Scotland hooker Ross Ford has interrupted preparations for Saturday’s opening viagogo Autumn Test with Japan at Murrayfield to sing the praises of an up-and-coming Edinburgh colleague.
It is typical of the magnanimous Ford that he is not only willing to share tips but also offer encouragement to individuals who others might regard as a threat to their international place, both short and long term.
However, the 68-times capped British and Irish Lion sees the bigger picture in terms of competition bringing out the best in him and, asked about Scotland using FOUR hookers on a recent summer tour when he was recovering from a calf injury, said: “We know there are a lot more young boys coming through and challenging. There’s Pat McArthur (a substitute this weekend), Scotty (Lawson) is still involved, Dougie Hall also who knows what to do. And, of course, Stuart McInally is coming through and George Turner as well.”
Such a list did not include Steve Lawrie and Fraser Brown who, like McArthur and Lawson, were capped this summer.
It is, however, the mention of Turner that is intriguing as the former Stewart’s Melville hooker has yet to debut for Edinburgh where he ranks behind Ford, Tongan Aleki Lutui, Australian James Hilterbrand, Steve Lawrie and possibly Alun Walker who is on loan at Nottingham. Nevertheless, Ford, inset, echoed what many followers of Premiership rugby are saying when invited to elaborate on Turner’s potential.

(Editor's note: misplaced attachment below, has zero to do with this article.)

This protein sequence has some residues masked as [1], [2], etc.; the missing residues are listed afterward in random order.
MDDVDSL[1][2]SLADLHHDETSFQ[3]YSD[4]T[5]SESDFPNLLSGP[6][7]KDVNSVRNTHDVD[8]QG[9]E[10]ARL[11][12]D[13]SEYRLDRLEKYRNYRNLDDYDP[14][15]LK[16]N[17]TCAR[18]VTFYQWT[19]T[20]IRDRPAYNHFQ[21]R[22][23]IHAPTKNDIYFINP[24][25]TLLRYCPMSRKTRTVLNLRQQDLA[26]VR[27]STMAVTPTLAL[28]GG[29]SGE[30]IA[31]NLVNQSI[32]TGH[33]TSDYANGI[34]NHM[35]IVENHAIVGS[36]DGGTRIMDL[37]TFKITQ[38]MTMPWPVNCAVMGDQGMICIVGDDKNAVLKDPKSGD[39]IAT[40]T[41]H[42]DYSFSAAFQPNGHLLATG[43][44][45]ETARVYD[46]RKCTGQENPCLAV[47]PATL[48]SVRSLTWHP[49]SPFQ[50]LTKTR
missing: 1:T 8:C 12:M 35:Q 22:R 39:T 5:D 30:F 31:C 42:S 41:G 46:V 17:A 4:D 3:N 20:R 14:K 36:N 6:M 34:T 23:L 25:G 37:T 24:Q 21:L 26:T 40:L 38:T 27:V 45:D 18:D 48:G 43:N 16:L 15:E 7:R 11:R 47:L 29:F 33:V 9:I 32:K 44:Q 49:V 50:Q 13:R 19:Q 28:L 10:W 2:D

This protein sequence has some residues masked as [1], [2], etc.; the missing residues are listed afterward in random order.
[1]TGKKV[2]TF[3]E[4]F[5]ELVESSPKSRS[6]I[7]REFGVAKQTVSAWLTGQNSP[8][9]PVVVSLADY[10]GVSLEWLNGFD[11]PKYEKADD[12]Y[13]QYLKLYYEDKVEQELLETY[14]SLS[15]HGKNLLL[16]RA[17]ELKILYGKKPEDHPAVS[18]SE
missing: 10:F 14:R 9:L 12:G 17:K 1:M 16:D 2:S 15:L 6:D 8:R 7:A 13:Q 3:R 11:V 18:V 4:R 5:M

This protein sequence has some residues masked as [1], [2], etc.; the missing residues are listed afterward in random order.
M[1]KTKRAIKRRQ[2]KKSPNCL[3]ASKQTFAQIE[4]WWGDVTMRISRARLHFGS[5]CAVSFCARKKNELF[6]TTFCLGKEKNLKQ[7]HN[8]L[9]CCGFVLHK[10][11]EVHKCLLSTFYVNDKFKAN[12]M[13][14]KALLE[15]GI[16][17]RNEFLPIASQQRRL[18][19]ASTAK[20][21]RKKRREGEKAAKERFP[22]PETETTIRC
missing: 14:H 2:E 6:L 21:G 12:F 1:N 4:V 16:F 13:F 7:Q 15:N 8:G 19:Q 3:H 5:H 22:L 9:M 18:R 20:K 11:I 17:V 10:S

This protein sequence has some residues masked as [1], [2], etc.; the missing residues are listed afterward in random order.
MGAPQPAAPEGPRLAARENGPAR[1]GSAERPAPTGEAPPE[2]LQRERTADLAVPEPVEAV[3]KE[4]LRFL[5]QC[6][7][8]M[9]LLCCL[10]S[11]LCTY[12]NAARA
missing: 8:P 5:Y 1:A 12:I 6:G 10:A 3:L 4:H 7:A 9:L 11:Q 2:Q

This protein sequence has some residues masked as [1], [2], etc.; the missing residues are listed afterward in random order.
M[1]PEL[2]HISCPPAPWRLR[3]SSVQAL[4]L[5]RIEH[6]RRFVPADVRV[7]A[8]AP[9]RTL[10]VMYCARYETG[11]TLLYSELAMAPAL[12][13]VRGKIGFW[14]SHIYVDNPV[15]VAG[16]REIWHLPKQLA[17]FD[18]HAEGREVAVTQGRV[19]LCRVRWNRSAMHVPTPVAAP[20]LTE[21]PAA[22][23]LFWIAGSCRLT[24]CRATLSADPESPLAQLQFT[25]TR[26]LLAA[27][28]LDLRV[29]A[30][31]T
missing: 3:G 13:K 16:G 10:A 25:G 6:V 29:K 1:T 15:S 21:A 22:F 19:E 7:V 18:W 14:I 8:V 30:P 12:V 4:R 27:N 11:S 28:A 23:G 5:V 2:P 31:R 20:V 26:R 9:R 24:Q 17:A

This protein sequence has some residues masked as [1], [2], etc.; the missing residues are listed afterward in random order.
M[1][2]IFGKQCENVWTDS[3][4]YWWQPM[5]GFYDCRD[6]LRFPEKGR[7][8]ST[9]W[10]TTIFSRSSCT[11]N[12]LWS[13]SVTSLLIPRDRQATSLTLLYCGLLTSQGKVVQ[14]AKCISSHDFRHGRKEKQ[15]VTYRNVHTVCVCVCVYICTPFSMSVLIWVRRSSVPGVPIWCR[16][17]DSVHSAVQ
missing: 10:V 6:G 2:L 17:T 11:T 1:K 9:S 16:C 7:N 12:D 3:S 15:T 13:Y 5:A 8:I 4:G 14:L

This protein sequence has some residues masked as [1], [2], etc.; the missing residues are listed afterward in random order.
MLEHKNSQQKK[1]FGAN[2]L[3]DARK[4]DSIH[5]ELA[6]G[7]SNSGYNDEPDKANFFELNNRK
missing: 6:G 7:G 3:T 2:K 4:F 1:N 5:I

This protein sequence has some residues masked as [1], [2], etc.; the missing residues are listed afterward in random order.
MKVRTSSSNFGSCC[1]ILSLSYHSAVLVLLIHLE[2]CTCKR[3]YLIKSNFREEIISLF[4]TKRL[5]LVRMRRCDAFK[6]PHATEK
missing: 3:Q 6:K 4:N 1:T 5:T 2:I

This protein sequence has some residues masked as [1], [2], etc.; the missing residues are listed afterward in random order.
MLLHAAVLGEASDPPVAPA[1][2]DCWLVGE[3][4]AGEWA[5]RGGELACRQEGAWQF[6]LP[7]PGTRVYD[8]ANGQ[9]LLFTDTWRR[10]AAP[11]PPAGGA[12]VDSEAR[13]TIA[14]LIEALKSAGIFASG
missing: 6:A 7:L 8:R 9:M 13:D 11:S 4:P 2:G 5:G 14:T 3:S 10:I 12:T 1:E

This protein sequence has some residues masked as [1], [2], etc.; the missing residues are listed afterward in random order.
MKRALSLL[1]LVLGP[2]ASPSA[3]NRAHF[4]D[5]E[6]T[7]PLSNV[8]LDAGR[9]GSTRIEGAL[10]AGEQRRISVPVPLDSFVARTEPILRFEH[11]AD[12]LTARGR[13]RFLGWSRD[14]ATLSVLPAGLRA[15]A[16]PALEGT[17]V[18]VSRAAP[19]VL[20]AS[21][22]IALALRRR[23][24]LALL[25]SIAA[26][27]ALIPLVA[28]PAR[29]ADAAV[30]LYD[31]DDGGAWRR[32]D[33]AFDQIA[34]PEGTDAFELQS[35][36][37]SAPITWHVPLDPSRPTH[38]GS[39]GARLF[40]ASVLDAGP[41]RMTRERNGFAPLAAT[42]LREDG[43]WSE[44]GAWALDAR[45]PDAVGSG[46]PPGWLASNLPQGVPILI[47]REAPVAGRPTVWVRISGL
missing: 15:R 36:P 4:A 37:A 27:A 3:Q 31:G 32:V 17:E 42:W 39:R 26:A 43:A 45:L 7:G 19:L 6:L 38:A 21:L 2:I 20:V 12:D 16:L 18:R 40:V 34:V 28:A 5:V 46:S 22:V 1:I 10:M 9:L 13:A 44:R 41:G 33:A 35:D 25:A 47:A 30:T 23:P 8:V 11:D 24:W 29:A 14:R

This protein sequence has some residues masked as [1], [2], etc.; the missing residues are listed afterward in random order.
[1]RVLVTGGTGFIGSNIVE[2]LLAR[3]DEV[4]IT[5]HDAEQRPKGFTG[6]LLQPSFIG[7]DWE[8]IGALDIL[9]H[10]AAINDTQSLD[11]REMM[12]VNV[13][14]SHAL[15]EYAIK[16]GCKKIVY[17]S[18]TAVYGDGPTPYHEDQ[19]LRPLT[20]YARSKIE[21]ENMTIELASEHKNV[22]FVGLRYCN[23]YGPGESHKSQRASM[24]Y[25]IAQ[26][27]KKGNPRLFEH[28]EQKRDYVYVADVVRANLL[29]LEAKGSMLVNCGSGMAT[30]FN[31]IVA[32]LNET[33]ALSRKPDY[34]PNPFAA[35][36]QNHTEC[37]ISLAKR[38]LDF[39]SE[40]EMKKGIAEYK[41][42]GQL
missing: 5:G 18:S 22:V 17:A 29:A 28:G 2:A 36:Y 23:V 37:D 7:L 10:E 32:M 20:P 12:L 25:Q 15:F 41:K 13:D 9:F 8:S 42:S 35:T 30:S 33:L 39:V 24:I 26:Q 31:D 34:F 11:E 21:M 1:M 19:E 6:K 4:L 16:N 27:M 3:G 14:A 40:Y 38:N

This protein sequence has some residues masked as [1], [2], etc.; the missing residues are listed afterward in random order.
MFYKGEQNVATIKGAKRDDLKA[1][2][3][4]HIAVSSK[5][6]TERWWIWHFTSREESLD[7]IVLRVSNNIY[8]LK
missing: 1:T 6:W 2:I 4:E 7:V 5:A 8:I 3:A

“George Turner is someone I’ve heard good reports from at Heriot’s. Even at training (as an Edinburgh development signing) he looks a dynamic, explosive player. I think he will be a good player coming through.
“I hope he can play for Edinburgh and go the whole way. There’s no reason why not if he keeps working at it. Hopefully he’ll get a chance and take it.
“Hooker hasn’t been a position of strength like scrum half or back row for Scotland so it is good to see.”
As well as Turner, who turned 21 last month, Ford, 29, believes Stuart McInally can cut the mustard even though he has just made a first competitive appearance in the role for Currie having switched from back row where he gained an A cap out of Edinburgh.
“Converting does not take as long these days and you do get used to it. If it is a bigger pack you come across it might be tougher but you can adapt.
“Changing position can be done fairly quickly and that will help Stuart. It is up to me to show him and others what it takes to play for Scotland.
“My goal is to be No. 1 for Scotland for a long time and also help develop these boys. At the same time I feel I have to step up to the plate and I’m enjoying the challenge.
“I’m trying to help Stuart McInally any way I can. He’s a good player anyway. It is just the technical things he needs to dwell on.”
Ford himself converted from back row going on to win a first cap in 2004. He added: “I can already see Stuart coming on quicker than I was. There’s a bright future for him.”
Although Japanese sides have grown physically even from when the first of three full cap internationals between the countries was staged at the 1991 World Cup, Ford is still expecting that the home scrum might have to adapt. “The set piece in any international has got to be solid. The Japanese have a very squat front row, very strong and their hooker plays in Super-15 so there’s experience there.
“We’ll maybe have to go a bit lower than usual and get our hit right. If you are not careful how you scrum against Japan they will come back at you and have a real go.”
Line-out preparations will also have to take into account the fact it will be the first time Ford has thrown to Tim Swinson, the Glasgow second row capped twice this summer.
“A little bit of time has to be spent developing a rapport with a new jumper. A lot comes down to having trust that everybody does the same thing at the right time.”